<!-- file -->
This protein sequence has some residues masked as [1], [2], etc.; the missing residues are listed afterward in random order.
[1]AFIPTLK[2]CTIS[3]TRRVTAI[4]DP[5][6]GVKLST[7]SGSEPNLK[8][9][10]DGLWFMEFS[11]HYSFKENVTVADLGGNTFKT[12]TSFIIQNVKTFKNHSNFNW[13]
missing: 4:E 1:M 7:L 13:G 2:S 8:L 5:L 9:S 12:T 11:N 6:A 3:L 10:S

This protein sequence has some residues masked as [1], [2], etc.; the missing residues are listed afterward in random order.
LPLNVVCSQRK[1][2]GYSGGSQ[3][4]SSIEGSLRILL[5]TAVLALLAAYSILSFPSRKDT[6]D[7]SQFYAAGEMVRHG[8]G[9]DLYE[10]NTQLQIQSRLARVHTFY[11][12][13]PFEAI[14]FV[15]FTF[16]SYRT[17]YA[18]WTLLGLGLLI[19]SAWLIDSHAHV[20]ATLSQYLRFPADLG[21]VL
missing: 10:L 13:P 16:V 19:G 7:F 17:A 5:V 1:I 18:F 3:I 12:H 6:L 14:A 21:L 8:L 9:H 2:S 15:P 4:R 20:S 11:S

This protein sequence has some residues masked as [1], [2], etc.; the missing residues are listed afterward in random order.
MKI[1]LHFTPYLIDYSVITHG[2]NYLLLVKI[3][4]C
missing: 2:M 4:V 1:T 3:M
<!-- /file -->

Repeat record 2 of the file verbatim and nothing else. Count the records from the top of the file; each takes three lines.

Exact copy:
This protein sequence has some residues masked as [1], [2], etc.; the missing residues are listed afterward in random order.
LPLNVVCSQRK[1][2]GYSGGSQ[3][4]SSIEGSLRILL[5]TAVLALLAAYSILSFPSRKDT[6]D[7]SQFYAAGEMVRHG[8]G[9]DLYE[10]NTQLQIQSRLARVHTFY[11][12][13]PFEAI[14]FV[15]FTF[16]SYRT[17]YA[18]WTLLGLGLLI[19]SAWLIDSHAHV[20]ATLSQYLRFPADLG[21]VL
missing: 10:L 13:P 16:V 19:G 7:F 17:A 5:V 1:I 18:F 3:I 12:H 6:L 14:A 21:L 8:L 9:H 2:S 15:P 4:R 20:S 11:S